They also laughed when I asked if Tanzania had ever had “free and fair” elections. According to the Carter Center, which monitors this kind of thing, Tanzania’s 2000 election was fair, but 2005 was rigged in favor of the CCM, and regional elections on the island of Zanzibar have never been fair. But my teacher friends (and most everyone else I talk to about it, including Tanzanians, expats living here, and second- or third-generation immigrants) say that the country’s never had a democratic election. The concept of democracy is simply too new for anyone to trust its effectiveness and safety, so they just vote like they always have, even when CCM was the only party in the race. One of the teachers said he suspected that only about 30% of votes cast for Chadema would actually survive the ballot box long enough to make it to the official count, and that CCM had decades of experience in buying votes, fabricating ballots, and in their own special kind of less-than-impartial vote counting.

Even if this ISN’T true (which, honestly, who knows?), it’s frighteningly undemocratic that the people of Tanzania have so little faith in their trustworthiness of their government, and so little belief in the importance of their vote, that this kind of belief even SEEMS believable. Whether it’s true or not, if you were worried that you might be killed, injured, denied a job, or punished in some other way for voting for an opposition candidate, and were 70% sure that your Chadema/CUF vote would be thrown away anyway, wouldn’t you just vote CCM, too? It’s amazing to me that people still run for office on a non-CCM ticket, or donate to non-CCM political campaigns, or show up to non-CCM political rallies to show their support for NOT the CCM. (There’s no free food at said rallies…but sometimes there is at CCM rallies.) If there was complete political freedom in Tanzania, how many more people would support Chadema over the CCM?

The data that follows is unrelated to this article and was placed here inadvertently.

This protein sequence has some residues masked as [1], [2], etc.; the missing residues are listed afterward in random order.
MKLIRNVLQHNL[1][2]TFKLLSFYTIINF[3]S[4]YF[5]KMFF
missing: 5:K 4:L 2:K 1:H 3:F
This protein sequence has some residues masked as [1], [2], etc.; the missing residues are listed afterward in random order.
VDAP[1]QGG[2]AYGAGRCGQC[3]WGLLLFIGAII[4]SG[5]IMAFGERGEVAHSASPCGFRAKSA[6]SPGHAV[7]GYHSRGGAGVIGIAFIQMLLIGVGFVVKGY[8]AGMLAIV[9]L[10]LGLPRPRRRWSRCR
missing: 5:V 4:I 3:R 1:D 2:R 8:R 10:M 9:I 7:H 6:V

Anyway, it’s something interesting to think about as we near Election Day in the US. When you cast your vote next Tuesday (and please do…especially if you’re a Democrat), you’ll be doing it without fear for your life, and you’ll be confident that your vote counts for something regardless of who you vote for. That’s a right (well, we consider it a right) that most people in the world simply don’t have, even in so-called “democracies.”

Chadema is an approximate acronym that stands for Chama Cha Demokrasia na Maendeleo, or The Party of Democracy and Development. Chadema is the largest opposition party in Tanzania (on the mainland at least), and this is their flag.
Chadema supporters holding up peace signs to show their support of Doctor Slaa, the main challenge to the incumbent President Kikwete in Sunday's election. The sign there translates to "Doctor Slaa--You are our only hope. We believe in you, and we need Chadema!"
Vuvuzelas have taken over the world! This guy is also wearing a Chadema flag as a shirt and his sweet dance moves kept me entertained during long speeches I only partially understood.
A little boy toting around a pro-Chadema sign at the political rally on Thursday afternoon. It translates as "We believe in you, we need you Doctor Slaa! Doctor Slaa is the lion of the war!" And then there's a sentence I can't read because all the letters are crammed together.
The HQ for the Chama Cha Mapinduzi (CCM) party for the Iringa Region. That guy is President Kikwete.